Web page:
I am often asked, “What is the best job for introverts?” The truth is there is not a “best” job for all introverts, but if you find a job that meets your introvert needs, utilizes your strengths, gives you purpose, and pays the bills, you’ve found a winner!

Books referenced in this podcast:

Matthew Pollard, The Introvert’s Edge: How the Quiet and Shy Can Outsell Anyone

Matthew Pollard, The Introvert’s Edge to Networking

Seth Godin, Linchpin

Marcus Buckingham, Go Put Your Strengths to Work

Donald Clifton & Marcus Buckingham, Now Discover Your Strengths

Tom Rath and Barry Conchie, Strengths-Based Leadership

Matthew Kelly, Off Balance


Get my book: 

Minding Your Time: Time Management, Productivity, and Success, Especially for Introverts

Contact the host of Quiet and Strong :

David Hall
Author, Speaker, Educator, Podcaster
quietandstrong.com
Gobio.link/quietandstrong
david@quietandstrong.com

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Transcript

Hello, and welcome to the Quiet and Strong Podcast, Especially for introverts.  I am your host, David Hall and creator of quietandstrong.com.  This is a weekly podcast dedicated to understanding the strengths and needs of introverts. Introversion is not something to fix, but to be embraced. Normally we will air each episode on Monday morning.  Be sure to subscribe. So I am often asked what is the best job for an introvert?

I know a guy that works a behind the scenes job in a large IT department keeping the computer systems running for his company.  In his position, he has relatively little interaction with others.  A perfect job for an introvert, right?  Maybe, but not all introverts are alike.  Actually, although I am an introvert, I think his position would not have enough people interaction for me.  In my job, I have a mix of working alone on projects, working on various teams, and leading teams. I know most of the people in my organization, as I have spent many years there.  It is important to me to have great relationships and have a voice in the organization.  I thrive on being able to contribute big ideas, being part of the decision-making process, and being recognized for great work.  A behind the scenes job doesn’t necessarily lend itself to this.

In my opinion most jobs could be held by either an introvert or an extrovert.  As an introvert will bring a unique set of skills as an extrovert would have their own unique set of skills.  Either could excel.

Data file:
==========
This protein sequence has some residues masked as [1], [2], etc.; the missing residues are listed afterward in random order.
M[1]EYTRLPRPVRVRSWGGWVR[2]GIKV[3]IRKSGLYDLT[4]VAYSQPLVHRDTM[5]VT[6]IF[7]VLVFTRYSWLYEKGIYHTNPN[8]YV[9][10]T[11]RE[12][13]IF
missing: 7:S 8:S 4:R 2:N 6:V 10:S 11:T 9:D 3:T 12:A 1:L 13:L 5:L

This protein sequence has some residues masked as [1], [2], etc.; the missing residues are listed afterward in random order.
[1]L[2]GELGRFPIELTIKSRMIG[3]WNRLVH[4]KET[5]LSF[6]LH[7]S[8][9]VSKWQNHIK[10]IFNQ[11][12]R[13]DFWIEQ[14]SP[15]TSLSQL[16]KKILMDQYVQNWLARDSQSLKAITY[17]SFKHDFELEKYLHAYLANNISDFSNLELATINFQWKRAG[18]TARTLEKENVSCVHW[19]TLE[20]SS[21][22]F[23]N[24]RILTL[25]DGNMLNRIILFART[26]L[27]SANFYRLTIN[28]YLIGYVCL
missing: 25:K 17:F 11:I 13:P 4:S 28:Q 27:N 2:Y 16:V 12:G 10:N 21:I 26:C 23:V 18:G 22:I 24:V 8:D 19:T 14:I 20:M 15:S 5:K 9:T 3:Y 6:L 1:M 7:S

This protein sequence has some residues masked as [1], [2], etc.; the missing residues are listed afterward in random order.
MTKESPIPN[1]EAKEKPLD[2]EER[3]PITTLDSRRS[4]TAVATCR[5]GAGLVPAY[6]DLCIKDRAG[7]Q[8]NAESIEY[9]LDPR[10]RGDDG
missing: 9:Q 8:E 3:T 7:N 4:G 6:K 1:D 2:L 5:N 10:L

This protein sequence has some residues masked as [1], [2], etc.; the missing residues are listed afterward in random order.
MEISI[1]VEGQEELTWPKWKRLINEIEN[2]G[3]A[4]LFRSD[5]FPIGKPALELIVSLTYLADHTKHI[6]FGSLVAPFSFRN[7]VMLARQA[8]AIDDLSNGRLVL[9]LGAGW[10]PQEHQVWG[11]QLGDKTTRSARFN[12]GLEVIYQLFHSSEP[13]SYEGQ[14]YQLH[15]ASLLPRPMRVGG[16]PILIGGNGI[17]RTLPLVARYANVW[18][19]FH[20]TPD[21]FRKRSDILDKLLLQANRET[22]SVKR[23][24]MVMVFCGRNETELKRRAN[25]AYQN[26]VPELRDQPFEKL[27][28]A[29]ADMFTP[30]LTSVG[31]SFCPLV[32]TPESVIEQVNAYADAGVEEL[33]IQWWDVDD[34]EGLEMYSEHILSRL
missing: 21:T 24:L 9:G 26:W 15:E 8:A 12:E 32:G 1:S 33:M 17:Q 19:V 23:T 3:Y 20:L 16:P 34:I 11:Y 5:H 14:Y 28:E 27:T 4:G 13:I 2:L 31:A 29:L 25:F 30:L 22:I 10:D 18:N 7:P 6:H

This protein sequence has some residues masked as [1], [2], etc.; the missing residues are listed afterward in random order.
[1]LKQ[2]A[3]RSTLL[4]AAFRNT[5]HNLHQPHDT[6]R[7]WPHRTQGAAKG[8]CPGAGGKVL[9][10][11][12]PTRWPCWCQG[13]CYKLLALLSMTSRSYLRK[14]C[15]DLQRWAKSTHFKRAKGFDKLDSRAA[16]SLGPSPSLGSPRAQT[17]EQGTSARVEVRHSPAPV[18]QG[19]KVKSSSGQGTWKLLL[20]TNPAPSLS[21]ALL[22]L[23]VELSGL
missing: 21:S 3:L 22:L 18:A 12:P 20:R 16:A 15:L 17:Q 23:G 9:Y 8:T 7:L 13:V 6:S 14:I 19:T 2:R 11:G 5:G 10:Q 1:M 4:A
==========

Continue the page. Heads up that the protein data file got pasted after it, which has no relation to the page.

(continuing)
So, what is the best job for introverts?  My answer is the job that uses a person’s individual strengths and fulfills their needs.  There are far too many stereotypes for an estimated half of the population of what is or isn’t an appropriate career choice for introverts.

I know there are probably plenty of jobs I would dread.  Just the thought of outside sales sends me into a cold sweat.  However, if that was something I wanted to do, I could excel by doing it in my own way, where I utilize my strengths.  The way I would work would look much different than an extroverted salesperson. My friend Matthew Pollard has written an entire book, The Introvert’s Edge: How the Quiet and Shy Can Outsell Anyone.  Packed with stories and strategies on how to excel by honoring your introversion, not by acting like an extrovert.  He recently released The Introvert’s Edge to Networking.  I highly recommend these books and finding your success in your introverted strengths. So, while a career in outside sales isn’t my dream job, and many introverts may feel the same, this is an example that we shouldn’t generalize that “all introverts” shouldn’t choose any particular career.

We all have strengths. What are yours?

I love how Seth Godin defines “art” in Linchpin.

“What makes someone an artist? I don’t think it has anything to do with a paintbrush. There are painters who follow the numbers, or paint billboards, or work in a small village in China, painting reproductions. These folks, while swell people, aren’t artists. On the other hand, Charlie Chaplin was an artist, beyond a doubt. So is Jonathan Ive, who designed the iPod. You can be an artist who works with oil paints or marble, sure. But there are artists who work with numbers, business models, and customer conversations. Art is about intent and communication, not substances.”

I have seen and experienced these artists without the paintbrushes.  As in the examples above, my accountant is an artist with numbers, so thankfully  I don’t have to be. At my bank there is a customer service artist that always has the biggest smile and remembers my name and the names of everyone else. I was in the drive through and before I even sent the tube in, he said, how are you Mr. Hall. I don’t even go to the bank that often. Very impressive.  As an introvert, I like to consider myself an artist of business models in developing better ways to serve those I work with as well as our clientele.